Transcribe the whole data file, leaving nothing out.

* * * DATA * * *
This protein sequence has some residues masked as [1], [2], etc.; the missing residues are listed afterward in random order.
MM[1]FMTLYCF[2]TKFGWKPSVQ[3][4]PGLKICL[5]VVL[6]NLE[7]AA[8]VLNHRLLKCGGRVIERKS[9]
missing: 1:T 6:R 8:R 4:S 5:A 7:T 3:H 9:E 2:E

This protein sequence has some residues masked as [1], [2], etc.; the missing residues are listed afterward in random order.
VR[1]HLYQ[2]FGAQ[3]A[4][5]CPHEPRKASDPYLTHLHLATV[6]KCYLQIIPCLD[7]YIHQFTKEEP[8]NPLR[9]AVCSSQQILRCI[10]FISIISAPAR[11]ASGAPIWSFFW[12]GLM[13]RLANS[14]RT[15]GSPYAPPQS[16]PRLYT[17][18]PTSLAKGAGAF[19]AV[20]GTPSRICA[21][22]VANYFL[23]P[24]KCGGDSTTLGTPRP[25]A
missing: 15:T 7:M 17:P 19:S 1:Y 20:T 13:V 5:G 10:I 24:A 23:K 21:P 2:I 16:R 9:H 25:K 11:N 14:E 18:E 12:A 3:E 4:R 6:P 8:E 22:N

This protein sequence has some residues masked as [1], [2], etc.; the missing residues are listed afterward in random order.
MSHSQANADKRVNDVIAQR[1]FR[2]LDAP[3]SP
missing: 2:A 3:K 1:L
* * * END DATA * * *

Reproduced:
This protein sequence has some residues masked as [1], [2], etc.; the missing residues are listed afterward in random order.
MM[1]FMTLYCF[2]TKFGWKPSVQ[3][4]PGLKICL[5]VVL[6]NLE[7]AA[8]VLNHRLLKCGGRVIERKS[9]
missing: 1:T 6:R 8:R 4:S 5:A 7:T 3:H 9:E 2:E

This protein sequence has some residues masked as [1], [2], etc.; the missing residues are listed afterward in random order.
VR[1]HLYQ[2]FGAQ[3]A[4][5]CPHEPRKASDPYLTHLHLATV[6]KCYLQIIPCLD[7]YIHQFTKEEP[8]NPLR[9]AVCSSQQILRCI[10]FISIISAPAR[11]ASGAPIWSFFW[12]GLM[13]RLANS[14]RT[15]GSPYAPPQS[16]PRLYT[17][18]PTSLAKGAGAF[19]AV[20]GTPSRICA[21][22]VANYFL[23]P[24]KCGGDSTTLGTPRP[25]A
missing: 15:T 7:M 17:P 19:S 1:Y 20:T 13:V 5:G 10:I 24:A 23:K 21:P 2:I 16:R 9:H 25:K 11:N 14:E 18:E 12:A 3:E 4:R 6:P 8:E 22:N

This protein sequence has some residues masked as [1], [2], etc.; the missing residues are listed afterward in random order.
MSHSQANADKRVNDVIAQR[1]FR[2]LDAP[3]SP
missing: 2:A 3:K 1:L